End-to-End Transmission Control by Modeling Uncertainty about the Network State

Keith Winstein, Hari Balakrishnan
HotNets-X, Cambridge, MA, November 2011

This paper argues that the bar for the incorporation of a new subnetwork or link technology in the current Internet is much more than the ability to send minimum-sized IP packets: success requires that TCP perform well over any subnetwork. This requirement imposes a number of additional constraints, some hard to meet because TCP’s network model is limited and its overall objective challenging to specify precisely. As a result, network evolution has been hampered and the potential of new subnetwork technologies has not been realized in practice. The poor end-to-end performance of many important subnetworks, such as wide-area cellular networks that zealously hide non-congestive losses and introduce enormous delays as a result, or home broadband networks that suffer from the notorious “bufferbloat” problem, are symptoms of this more general issue.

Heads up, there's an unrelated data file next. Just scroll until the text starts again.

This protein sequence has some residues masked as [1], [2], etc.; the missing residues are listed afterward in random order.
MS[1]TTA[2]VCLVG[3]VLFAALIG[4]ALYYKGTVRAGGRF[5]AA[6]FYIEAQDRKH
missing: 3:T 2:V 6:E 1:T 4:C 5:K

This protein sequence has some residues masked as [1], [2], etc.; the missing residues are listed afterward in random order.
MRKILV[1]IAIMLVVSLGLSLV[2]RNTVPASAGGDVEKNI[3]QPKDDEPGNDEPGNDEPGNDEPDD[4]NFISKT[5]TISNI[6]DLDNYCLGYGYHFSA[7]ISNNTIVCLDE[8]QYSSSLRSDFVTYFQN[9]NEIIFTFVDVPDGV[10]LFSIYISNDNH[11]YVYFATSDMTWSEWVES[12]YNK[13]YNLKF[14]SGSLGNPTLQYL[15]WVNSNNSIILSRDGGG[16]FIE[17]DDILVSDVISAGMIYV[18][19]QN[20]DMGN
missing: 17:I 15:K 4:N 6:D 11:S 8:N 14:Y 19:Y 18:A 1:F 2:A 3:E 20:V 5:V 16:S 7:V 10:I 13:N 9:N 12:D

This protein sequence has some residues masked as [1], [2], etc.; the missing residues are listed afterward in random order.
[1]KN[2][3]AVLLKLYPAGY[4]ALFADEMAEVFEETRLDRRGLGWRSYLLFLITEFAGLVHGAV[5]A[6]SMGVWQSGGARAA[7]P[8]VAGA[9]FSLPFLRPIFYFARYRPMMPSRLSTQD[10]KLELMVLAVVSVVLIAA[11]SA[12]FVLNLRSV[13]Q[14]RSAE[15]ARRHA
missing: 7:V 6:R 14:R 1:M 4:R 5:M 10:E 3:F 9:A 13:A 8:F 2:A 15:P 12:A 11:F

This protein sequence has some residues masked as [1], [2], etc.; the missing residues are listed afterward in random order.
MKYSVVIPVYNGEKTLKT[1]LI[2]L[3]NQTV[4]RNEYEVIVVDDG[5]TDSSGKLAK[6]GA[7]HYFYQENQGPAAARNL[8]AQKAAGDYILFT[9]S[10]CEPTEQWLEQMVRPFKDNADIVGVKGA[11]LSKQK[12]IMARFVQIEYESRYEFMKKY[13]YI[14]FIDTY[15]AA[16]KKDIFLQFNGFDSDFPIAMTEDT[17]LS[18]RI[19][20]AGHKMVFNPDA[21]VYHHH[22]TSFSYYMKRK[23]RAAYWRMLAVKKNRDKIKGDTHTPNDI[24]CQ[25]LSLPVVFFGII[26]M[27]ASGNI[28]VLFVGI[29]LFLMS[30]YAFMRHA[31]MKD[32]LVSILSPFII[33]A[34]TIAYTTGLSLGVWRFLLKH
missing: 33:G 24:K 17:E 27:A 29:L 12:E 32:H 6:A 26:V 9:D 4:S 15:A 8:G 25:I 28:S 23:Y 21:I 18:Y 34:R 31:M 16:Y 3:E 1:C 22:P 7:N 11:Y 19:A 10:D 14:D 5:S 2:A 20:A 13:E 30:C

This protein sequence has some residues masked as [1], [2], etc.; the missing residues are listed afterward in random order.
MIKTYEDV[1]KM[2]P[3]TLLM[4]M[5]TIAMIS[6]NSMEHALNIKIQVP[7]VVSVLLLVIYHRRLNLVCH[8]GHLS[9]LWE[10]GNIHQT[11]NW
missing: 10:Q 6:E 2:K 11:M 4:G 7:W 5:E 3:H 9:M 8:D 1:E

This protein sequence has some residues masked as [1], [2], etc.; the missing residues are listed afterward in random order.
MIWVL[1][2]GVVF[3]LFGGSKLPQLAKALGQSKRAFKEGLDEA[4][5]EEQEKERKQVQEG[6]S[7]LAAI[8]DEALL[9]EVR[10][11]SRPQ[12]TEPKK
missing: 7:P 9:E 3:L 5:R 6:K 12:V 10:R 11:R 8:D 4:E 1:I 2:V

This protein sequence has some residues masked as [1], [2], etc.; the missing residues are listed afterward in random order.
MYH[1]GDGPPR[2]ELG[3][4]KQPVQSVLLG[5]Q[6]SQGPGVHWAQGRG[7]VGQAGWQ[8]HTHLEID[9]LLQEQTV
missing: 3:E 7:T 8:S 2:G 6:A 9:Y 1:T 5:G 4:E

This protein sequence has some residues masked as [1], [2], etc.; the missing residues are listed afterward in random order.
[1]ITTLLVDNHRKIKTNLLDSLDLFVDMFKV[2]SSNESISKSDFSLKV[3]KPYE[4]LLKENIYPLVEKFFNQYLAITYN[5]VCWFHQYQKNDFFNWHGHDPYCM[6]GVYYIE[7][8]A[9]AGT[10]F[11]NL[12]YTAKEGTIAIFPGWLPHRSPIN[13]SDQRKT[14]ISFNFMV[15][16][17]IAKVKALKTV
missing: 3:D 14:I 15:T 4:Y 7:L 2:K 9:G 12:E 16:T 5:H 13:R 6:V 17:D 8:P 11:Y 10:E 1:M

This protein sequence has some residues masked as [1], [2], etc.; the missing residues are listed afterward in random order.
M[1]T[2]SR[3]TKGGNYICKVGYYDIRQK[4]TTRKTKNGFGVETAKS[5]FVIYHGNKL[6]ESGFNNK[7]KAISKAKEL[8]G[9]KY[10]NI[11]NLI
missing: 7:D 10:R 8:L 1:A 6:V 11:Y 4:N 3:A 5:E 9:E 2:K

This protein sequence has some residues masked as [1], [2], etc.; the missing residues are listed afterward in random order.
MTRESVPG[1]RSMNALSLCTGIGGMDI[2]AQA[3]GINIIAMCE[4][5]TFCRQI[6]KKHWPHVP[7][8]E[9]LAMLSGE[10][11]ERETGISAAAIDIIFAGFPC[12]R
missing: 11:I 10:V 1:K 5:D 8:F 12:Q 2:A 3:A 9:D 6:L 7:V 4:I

We propose an alternate architecture for end-to-end resource management and transmission control, in which the endpoints work directly to achieve a specified goal. Each endpoint treats the network as an nondeterministic automaton whose parameters and topology are uncertain. The endpoint maintains a probability distribution on what it thinks the network’s configuration may be. At each moment, the endpoint acts to maximize the expected value of a utility function that is given explicitly. We present preliminary simulation results arguing that the approach is tractable and holds promise

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Bibtex Entry:

@inproceedings{winstein2011end-to-end,
   author =       "Keith Winstein and Hari Balakrishnan",
   title =        "{End-to-End Transmission Control by Modeling Uncertainty about the Network State  }",
   booktitle =    {HotNets-X},
   year =         {2011},
   month =        {November},
   address =      {Cambridge, MA}
}